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  • Renata Joseph

Refusing to be Codependent or a Crutch

Part of moving here as "missionaries" is battling misconceptions of Belize and what we intend on doing here. We have tried with each conversation with friends and interested parties to dispel images of a dark, backward culture desperately needing a white Savior. We have resisted the easy marketing ploy of posting less-than-honest images of us serving. We continually check our social media posts and mindsets, to make sure we are not casting ourselves in a savior role or portraying Belizeans in a way that is not honoring of their individuality, humor, intellect and the strengths their culture instills in them.

Sadly, for many reasons, this is not a common approach of missionaries and aide-workers in Belize. We have met several (not all) "missionaries" who look at Belizeans with disdain; who see them as little more than background to their Instagram posts, and lack any reciprocal friendships with those they are here to serve. For this reason, we have specifically asked Belizean friends and pastors to keep us accountable to not falling into that mindset since day 1.

A Belizean friend of ours posted this last night:

It beats me that there are still missionaries who come to Belize and talk about it as if it is some God-forsaken , impoverished, uncivilized country. Please! Belize is Belize and it will never be any other country, so kindly desist from judging based on your culture and standards--ethnocentricism in any form cannot be good. It only lends to snobbish, demeaning behaviour.

Do your research, educate yourself, be open to cultural diversity, and most importantly make sure you are called.

Just saying...


Joshua 1:15 says, "Stay with them until the Lord gives them rest, as he has given you rest, and until they, too, possess the land the Lord your God is giving them. Only then may you return and settle here...”


This has been the key verse for my work here since 2003. For me, this verse highlights the idea that we are all kinsmen. Some of us have been blessed to have been born in countries with more opportunity and more wealth. Some have been born into struggle. As kinsmen, we are not to sit down and luxuriate in our own promised lands while our brothers and sisters have yet to take possession of what is theirs.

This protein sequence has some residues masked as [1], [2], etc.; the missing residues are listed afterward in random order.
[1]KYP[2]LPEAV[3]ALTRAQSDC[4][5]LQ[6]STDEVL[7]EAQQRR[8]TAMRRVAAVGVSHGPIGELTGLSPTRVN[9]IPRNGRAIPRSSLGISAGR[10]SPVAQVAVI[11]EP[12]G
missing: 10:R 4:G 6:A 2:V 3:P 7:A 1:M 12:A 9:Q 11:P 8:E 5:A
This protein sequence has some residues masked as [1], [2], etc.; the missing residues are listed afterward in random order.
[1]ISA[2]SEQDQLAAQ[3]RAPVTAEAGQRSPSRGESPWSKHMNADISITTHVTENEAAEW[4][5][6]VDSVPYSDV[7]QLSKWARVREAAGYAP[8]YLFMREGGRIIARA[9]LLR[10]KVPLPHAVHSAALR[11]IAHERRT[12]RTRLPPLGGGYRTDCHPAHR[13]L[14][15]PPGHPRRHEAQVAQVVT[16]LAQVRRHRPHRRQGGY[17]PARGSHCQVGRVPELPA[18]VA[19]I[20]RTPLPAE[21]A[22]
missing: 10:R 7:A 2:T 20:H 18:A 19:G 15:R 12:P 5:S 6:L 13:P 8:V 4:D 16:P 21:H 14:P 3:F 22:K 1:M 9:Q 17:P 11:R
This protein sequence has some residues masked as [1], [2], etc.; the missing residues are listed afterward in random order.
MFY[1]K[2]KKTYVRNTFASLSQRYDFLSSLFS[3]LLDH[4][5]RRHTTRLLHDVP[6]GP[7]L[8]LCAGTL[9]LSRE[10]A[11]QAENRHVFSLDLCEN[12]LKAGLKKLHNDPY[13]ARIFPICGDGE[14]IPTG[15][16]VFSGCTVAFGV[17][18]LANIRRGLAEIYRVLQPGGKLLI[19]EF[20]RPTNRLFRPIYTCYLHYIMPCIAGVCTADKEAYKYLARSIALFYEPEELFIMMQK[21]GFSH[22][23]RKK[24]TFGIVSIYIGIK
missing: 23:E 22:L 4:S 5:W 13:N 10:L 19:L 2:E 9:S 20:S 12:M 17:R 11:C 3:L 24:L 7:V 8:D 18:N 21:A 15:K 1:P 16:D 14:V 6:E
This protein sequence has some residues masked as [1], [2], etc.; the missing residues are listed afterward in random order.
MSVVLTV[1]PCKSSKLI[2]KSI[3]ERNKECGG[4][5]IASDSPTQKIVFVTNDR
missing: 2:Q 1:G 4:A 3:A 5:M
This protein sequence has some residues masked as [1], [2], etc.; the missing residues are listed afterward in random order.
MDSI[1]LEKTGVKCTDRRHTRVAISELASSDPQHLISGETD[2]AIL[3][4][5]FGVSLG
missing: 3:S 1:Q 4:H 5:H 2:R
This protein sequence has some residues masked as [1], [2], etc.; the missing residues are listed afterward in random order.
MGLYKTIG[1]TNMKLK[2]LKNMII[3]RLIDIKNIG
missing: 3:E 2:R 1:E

I believe that each soul has a longing for the Promised Land which offers safety, peace, provision, salvation, an end of hopeless wandering. But I also believe that concept can be extended to entire nations. There is a promised land where Belizeans "possess the land the Lord their God is giving them." We feel it is our job to support Belizeans in actualizing the promises they've stored in their hearts.


Yesterday I was reading again in Joshua and noticed something else. For 40 years, the Israelites wandered in the desert completely dependent on God providing sustenance so they could live another day. This came in the form of quail and "manna." Interestingly, just as they were about to cross into the Promised Land, the manna stopped.


Joshua 5: 12 says, "...there was no longer any manna for the Israelites, but that year they ate the produce of Canaan (Promised Land)."


Reflecting on this time of crazy transition in Covid-19 Belize, I see parallels between this season and when the Israelites were moving into their inheritance. For 40 years the Israelites needed miraculous intervention in order to eat. They couldn't do it on their own. In the 38 years that Belize has been a sovereign nation, it's growth has relied heavily on foreign aide and missionaries. As the Israelites took possession, God removed their main resource, so it wouldn't become a crutch. In this season, tourism has been shut down, trade has slowed considerably and many many aide workers and missionaries have repatriated to their home lands. Could this be an opportunity for Belizeans to move forward and take hold of the promises they have held onto for years? Is it possible that scores of missionaries have been removed so that they wouldn't become (or continue to be) a crutch?

It is my heartfelt hope that the missionaries remaining would search our hearts and evaluate if we have cultivated an unhealthy power dynamic with those we serve. That we would repent for looking at Belizeans as little more than objects of pity and charity, rather than kinsmen who are posed on the threshold of reclaiming their land. May God show each of us how we can be used to further the dreams of our Belizean brothers and sisters, rather than building our own kingdoms on their land.

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